Entity

Time filter

Source Type

San Diego, CA, United States

Yang Q.,Scripps Research Institute | Deng X.,Dana-Farber Cancer Institute | Lu B.,Scripps Research Institute | Cameron M.,Scripps Research Institute | And 5 more authors.
Cancer Cell | Year: 2010

BMK1 is activated by mitogens and oncogenic signals and, thus, is strongly implicated in tumorigenesis. We found that BMK1 interacted with promyelocytic leukemia protein (PML), and inhibited its tumor-suppressor function through phosphorylation. Furthermore, activated BMK1 notably inhibited PML-dependent activation of p21. To further investigate the BMK-mediated inhibition of the tumor suppressor activity of PML in tumor cells, we developed a small-molecule inhibitor of the kinase activity of BMK1, XMD8-92. Inhibition of BMK1 by XMD8-92 blocked tumor cell proliferation in vitro and significantly inhibited tumor growth in vivo by 95%, demonstrating the efficacy and tolerability of BMK1-targeted cancer treatment in animals. © 2010 Elsevier Inc.


Grant
Agency: Department of Health and Human Services | Branch: | Program: SBIR | Phase: Phase I | Award Amount: 155.96K | Year: 2002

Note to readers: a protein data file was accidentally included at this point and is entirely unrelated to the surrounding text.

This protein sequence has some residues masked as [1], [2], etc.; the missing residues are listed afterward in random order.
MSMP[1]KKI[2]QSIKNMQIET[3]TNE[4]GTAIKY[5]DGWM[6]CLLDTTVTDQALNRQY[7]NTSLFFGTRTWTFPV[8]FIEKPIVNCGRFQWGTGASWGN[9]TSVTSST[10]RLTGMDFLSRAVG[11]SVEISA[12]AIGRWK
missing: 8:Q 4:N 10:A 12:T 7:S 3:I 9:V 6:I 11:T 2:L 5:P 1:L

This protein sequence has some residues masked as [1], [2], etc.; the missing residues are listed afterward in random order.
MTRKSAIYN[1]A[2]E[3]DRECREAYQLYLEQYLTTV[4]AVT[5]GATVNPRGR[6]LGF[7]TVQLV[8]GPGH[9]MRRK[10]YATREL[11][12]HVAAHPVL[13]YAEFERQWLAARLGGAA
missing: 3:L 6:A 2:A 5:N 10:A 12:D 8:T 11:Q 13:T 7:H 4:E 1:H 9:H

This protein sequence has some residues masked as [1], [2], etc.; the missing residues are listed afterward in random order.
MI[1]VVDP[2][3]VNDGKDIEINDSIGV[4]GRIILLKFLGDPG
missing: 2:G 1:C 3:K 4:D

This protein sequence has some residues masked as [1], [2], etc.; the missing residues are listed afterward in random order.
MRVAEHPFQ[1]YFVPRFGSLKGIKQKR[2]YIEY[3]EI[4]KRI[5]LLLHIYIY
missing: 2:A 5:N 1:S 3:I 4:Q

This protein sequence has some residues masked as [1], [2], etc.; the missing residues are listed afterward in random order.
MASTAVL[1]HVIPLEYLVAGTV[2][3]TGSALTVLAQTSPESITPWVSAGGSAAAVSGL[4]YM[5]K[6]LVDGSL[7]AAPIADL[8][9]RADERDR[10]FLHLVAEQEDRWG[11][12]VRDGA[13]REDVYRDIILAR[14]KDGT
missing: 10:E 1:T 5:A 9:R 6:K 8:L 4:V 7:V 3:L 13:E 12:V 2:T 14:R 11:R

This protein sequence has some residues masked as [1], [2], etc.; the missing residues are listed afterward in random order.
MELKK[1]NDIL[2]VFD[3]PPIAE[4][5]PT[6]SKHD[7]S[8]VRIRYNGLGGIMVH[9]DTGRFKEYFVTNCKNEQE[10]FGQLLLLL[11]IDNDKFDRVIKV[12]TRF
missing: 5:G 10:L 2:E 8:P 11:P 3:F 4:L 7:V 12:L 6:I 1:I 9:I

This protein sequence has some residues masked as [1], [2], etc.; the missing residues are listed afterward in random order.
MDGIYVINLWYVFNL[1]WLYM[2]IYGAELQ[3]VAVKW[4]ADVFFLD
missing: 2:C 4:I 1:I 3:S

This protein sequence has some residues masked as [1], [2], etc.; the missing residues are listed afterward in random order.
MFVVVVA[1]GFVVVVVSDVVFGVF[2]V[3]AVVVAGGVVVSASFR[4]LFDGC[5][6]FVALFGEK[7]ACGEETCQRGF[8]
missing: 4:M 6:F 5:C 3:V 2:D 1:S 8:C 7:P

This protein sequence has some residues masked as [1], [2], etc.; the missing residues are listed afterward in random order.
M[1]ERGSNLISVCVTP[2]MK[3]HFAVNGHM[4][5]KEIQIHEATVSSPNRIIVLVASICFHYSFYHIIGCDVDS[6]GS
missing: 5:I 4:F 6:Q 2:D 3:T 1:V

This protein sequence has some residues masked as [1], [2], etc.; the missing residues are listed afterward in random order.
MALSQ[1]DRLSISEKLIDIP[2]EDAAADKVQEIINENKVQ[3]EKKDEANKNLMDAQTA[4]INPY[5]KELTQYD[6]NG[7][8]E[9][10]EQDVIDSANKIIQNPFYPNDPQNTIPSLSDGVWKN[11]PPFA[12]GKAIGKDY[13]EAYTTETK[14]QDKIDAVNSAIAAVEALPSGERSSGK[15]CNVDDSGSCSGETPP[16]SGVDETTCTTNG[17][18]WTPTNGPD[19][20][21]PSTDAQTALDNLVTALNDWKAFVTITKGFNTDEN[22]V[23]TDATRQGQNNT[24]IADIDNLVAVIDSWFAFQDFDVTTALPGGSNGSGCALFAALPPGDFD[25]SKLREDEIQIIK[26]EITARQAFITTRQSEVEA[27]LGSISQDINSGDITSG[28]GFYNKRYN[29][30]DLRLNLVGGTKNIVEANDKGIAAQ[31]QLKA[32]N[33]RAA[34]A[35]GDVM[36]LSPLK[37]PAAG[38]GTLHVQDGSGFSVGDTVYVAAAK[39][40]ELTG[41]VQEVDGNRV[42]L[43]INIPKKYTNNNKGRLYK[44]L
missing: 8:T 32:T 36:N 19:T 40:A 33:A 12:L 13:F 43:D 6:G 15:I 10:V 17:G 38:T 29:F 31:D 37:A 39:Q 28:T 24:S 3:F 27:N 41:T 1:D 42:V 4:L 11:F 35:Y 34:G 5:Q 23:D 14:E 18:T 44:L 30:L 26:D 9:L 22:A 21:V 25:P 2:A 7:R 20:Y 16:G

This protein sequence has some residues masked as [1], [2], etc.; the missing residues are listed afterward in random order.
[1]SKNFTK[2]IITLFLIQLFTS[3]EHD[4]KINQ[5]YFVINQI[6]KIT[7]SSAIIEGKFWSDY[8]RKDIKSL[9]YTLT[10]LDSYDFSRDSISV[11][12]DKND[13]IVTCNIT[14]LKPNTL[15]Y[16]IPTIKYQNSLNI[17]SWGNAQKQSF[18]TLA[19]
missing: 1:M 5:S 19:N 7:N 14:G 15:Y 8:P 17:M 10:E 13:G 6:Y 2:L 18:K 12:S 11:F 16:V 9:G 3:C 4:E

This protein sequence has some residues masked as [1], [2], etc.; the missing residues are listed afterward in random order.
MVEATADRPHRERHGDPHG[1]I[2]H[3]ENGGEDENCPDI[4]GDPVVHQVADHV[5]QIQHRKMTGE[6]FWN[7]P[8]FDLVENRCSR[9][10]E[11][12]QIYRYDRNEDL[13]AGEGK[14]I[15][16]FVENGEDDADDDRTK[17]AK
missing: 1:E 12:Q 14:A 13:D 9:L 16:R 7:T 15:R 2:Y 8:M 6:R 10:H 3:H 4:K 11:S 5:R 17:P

DESCRIPTION (provided by applicant): Chemical probes will be developed to profile toxicities resulting from drug interactions. We have developed fluorescent probes that exclusively identify active members of the serine hydrolase super-family of enzymes. Using our technique, we can elucidate activity profiles of diseases, and broadly investigate interactions between the proteome and potential therapeutics. This technology could be used to determine molecular toxicological profiles, rapidly and inexpensively, early in the drug development process. To expand the range of detectable toxicologies, we will design, synthesize, and characterize probes for the following pharmacologically interesting families: kinases, phosphatases, and cytochromes P450. Phase I will demonstrate the use of our current probes in investigating the protein interactions of various inhibitors of enzymes implicated in the etiology of diabetes, obesity, and Alzheimers disease. In phase II we will design and synthesize probes for kinases, phosphatases, cytochromes P450, and cysteine proteases. Phase II will include profiling various compounds and tissue sources, identifying toxicological markers, and creating a database of tissue-specific protein-compound interactions. PROPOSED COMMERCIAL APPLICATIONS: A service for accurately screening potential drugs for toxicity before animal trials will be commercialized. The database component will also be marketed for interrogation with proteomas, targets, or compounds.